Community Broadcasting in the Digital Age – Uniquely Positioned for Success or Failure?

An essay from RadioExpert director Henry Loeser

The demise of traditional radio and television broadcasting, resulting from the development of new digital technologies, has been forecast for decades now.  However, these legacy broadcasters, including commercial, public service and community radios and televisions, have yet to succumb.

The competition created by digital technology comes in the form of new terrestrial delivery systems and streaming for curated linear content, and also online social media networks.

Community broadcasting appears to be in a somewhat unique position of both strength and weakness in this new media landscape, the dynamics of which are examined in the paper, not only from the point of view of consumers, but also of markets and regulators.

UNESCO seeks to Empower Community Radios in Southern Africa

UNESCO's project "Empowering Local Radios with ICTs" aims to bridge the gap between poor people - especially women and girls - and the public debate on issues of local public concern. This is achieved through a series of capacity-building activities in local radio stations, improving the programming quality, providing training on the use of ICTs and helping them to increase their geographical range of news coverage with a network of correspondents. The project, furthermore, focuses on gender equality actions and financial sustainability of the radio stations.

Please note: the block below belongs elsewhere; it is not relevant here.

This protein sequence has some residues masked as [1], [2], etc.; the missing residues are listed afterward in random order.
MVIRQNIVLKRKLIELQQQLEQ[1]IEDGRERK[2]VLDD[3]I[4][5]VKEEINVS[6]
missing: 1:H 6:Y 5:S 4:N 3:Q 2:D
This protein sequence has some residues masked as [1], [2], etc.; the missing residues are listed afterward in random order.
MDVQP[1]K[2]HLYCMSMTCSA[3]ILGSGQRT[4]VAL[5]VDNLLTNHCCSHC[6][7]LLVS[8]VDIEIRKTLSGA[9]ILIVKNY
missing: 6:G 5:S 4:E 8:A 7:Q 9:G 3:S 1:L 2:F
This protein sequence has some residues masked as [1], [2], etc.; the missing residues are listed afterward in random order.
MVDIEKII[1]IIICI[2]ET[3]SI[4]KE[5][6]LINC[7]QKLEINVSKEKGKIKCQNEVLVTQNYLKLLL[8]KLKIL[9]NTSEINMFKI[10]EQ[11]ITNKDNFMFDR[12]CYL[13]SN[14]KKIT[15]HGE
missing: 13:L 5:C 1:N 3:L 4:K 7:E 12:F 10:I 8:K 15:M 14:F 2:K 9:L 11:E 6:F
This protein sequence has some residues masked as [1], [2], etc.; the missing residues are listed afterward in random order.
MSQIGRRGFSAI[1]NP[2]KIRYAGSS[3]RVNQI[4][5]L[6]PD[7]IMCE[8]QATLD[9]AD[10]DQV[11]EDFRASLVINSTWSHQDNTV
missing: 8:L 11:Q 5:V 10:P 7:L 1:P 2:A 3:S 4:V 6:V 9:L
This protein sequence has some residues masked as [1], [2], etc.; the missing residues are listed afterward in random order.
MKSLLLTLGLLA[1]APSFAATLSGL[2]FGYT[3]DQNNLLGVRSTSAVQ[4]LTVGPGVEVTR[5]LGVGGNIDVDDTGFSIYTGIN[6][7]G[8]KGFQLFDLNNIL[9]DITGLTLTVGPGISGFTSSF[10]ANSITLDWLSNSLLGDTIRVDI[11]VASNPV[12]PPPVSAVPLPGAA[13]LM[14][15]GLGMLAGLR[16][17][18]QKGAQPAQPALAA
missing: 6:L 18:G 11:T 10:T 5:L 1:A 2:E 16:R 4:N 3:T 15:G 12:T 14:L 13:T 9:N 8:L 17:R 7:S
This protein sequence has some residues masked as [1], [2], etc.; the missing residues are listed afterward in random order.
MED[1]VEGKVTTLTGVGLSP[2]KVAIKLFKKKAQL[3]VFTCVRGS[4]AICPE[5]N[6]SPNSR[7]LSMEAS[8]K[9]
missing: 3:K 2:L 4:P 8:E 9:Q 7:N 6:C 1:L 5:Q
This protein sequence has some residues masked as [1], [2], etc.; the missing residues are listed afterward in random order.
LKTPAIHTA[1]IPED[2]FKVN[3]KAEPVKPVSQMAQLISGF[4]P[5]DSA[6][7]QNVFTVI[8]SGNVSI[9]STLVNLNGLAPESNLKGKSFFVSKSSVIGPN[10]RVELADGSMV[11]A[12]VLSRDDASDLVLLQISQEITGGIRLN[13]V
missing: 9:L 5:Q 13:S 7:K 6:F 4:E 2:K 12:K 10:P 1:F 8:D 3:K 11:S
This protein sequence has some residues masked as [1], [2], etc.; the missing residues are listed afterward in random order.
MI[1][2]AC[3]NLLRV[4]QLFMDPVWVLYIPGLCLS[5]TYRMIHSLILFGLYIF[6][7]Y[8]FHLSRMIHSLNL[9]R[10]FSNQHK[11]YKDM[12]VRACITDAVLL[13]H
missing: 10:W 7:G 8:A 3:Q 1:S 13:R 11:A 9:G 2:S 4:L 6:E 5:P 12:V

New Youth Radio launched in South Africa

Youth participation in community media remains strong in the Republic of South Africa - as evidenced by the launch of Radio Sajonisi in Port St. John, Eastern Cape.

Developed with the support of media regulator/funder MMDA, the new radio offers the opportunity/challenge for young people to learn the skills and gain the experience of building/maintaining a sustainable media operation.

European Media Pluralism Monitor rates the Czech Republic

The European Media Pluralism Monitor, a consortium of media scholars and experts, issues an annual report of media pluralism factors in each European country. The 2016 report offered some red flag warnings for the Czech Republic, especially regarding the absence of community broadcasting: